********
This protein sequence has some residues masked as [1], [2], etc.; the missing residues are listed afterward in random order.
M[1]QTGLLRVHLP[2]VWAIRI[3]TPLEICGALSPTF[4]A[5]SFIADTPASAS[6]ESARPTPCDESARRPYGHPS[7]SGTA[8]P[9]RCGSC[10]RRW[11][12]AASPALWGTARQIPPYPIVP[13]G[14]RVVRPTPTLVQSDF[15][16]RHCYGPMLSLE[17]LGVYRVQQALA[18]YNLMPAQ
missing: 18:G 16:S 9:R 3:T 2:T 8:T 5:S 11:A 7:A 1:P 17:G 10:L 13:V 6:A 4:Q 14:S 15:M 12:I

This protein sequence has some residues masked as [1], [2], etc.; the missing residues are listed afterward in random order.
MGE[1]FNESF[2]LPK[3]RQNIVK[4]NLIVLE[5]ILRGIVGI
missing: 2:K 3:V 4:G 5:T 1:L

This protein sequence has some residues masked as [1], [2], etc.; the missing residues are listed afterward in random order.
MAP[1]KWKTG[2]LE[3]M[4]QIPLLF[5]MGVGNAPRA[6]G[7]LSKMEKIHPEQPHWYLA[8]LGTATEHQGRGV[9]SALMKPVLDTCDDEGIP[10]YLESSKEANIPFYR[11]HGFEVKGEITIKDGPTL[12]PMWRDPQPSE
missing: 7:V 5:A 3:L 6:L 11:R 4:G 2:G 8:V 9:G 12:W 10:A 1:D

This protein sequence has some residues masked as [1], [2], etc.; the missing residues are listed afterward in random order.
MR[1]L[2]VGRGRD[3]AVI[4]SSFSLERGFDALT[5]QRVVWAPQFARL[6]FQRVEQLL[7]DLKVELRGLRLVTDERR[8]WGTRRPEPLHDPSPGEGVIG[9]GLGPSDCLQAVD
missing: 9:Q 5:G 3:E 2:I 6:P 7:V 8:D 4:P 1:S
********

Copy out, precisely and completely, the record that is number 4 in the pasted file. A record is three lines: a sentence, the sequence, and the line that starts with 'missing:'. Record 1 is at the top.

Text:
This protein sequence has some residues masked as [1], [2], etc.; the missing residues are listed afterward in random order.
MR[1]L[2]VGRGRD[3]AVI[4]SSFSLERGFDALT[5]QRVVWAPQFARL[6]FQRVEQLL[7]DLKVELRGLRLVTDERR[8]WGTRRPEPLHDPSPGEGVIG[9]GLGPSDCLQAVD
missing: 9:Q 5:G 3:E 2:I 6:P 7:V 8:D 4:P 1:S